From Silos to Services: Cloud Computing for the Enterprise

Mar 17 2013   10:01AM GMT

Bringing Big Data to Big Projects

Brian Gracely Brian Gracely Profile: Brian Gracely

Everyday we get bombarded by technical acronyms (BYOD, CoIT, MDM, APIs, IaaS, etc.) and vendor speak about new ways that IT can bring agility to business. IT organizations need to Mobile-enable their workforce to harness the power of Big Data to uncover new insights that will unlock differentiation and agility. And after a while, the market begins to turn off because the noise to signal ratio gets overwhelming.

Too often we hear technology vendors say that if all IT organizations would just operate like Google or Facebook or Twitter, then IT costs would be reduced and business productivity increased. Except this leaves many companies saying that they don’t have a “deliver digitals ads” problem, so how does that approach make sense for them?

Two years ago, I was introduced to Christian Reilly (@reillyusa), who is part of the IT organization at construction leader Bechtel. Bechtel had been looking at how to solve some massive business challenges (global workforce, complex projects, internal and external employees, etc.) by better leveraging their technology investment. It required them to transform how they thought about technology, as well as implementing a new set of technologies to enable new applications. As I quickly learned from Reilly, this set of changes wasn’t something they could buy shrink-wrapped in a box, but rather it was a multi-year transformation that involved people, process and technology changes.

It had been a while since I last caught up with Reilly, but this past week I saw a very interesting video that Bechtel jointly created with Apple about their iPad rollout. While the video is produced in typical high-production-value Apple manner, under the covers it highlights the implementation of tons of very interesting technology. Their solution is not being used to serve ads or update their social network, but instead is focused on things that aren’t sexy but are critical for Bechtel to solve their business challenges and bring value to their customers. Let take a look at some of the things behind the scenes.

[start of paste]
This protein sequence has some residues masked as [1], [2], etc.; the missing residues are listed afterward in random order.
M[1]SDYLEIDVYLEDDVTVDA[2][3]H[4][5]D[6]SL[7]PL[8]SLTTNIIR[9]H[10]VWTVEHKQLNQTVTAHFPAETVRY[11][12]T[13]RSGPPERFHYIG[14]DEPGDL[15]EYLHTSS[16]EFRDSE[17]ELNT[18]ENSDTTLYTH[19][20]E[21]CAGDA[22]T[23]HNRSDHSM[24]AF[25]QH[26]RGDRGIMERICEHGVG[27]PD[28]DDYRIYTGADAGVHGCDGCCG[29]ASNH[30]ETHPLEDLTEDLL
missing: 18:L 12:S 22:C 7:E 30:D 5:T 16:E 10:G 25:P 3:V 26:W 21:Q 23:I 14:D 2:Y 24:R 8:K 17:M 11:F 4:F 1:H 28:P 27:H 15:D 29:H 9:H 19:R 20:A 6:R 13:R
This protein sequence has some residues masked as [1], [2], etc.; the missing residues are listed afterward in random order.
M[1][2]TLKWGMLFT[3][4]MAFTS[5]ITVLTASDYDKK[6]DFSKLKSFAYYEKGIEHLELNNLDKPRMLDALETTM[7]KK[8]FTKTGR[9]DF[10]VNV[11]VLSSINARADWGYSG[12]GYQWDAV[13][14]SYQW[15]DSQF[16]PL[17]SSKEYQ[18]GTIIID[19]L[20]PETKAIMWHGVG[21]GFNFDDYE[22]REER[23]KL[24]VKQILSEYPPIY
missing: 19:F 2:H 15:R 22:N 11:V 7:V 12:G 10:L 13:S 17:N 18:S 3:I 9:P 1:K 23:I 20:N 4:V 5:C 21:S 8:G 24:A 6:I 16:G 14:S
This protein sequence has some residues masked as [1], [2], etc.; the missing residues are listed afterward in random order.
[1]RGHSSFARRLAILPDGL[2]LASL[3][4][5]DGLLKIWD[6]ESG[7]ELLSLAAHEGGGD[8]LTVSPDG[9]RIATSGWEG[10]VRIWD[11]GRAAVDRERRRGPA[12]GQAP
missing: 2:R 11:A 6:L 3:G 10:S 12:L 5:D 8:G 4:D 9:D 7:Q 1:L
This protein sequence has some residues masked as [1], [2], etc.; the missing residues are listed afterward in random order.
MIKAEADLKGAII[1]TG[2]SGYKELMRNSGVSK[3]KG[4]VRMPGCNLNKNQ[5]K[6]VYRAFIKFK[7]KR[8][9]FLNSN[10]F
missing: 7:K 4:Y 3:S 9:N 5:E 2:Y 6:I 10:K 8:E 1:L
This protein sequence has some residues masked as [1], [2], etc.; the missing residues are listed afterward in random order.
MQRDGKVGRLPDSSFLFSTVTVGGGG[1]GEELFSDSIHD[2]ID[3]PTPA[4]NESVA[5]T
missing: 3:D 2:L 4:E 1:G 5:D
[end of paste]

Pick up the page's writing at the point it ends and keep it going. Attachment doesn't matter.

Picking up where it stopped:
• A highly virtualized server and application environment, which allows Bechtel to not only be efficient at running the applications, but be agile in capacity management when large projects spin-up or spin-down.
  • A hybrid cloud environment that leverages a mix of Private Cloud and Public Cloud resources.
  • A data access architecture, enabled via APIs (or MIM – Mobile Information Management) to enable a data marketplace ,that allos them to keep the data secure and centralized, but accessible via legacy devices or new devices like iPad apps. Not only does this help if a device is lost/stolen/damaged, but also keeps information centralized when audits or compliance reviews are required.
  • A user-authentication framework that allows Bechtel to control who has access to certain information, based on project and company (Bechtel employees vs. contractor partners).
  • Leveraging sensors to capture real-time information about the quality of project infrastructure (cement quality) and presenting this to users on the iPad or back in the central offices. Over time this information can be correlated across projects, contractors or suppliers to improve quality or predict project outcomes.
  • A file-sharing and collaboration environment that allows them to handle everything from the mundane (check-box paperwork) to critical project plans.

While the video only highlights a few productivity applications, the power of the technology behind the scenes shows how impactful the right technology can be to business. It puts the technology in the context of the business activity.

For those of us that live in the technology industry, we often get overly religious about Technology X vs Technology Y. Sometimes its good to step back and see how the combination of many technologies can be brought together to solve business problems, both large and small.

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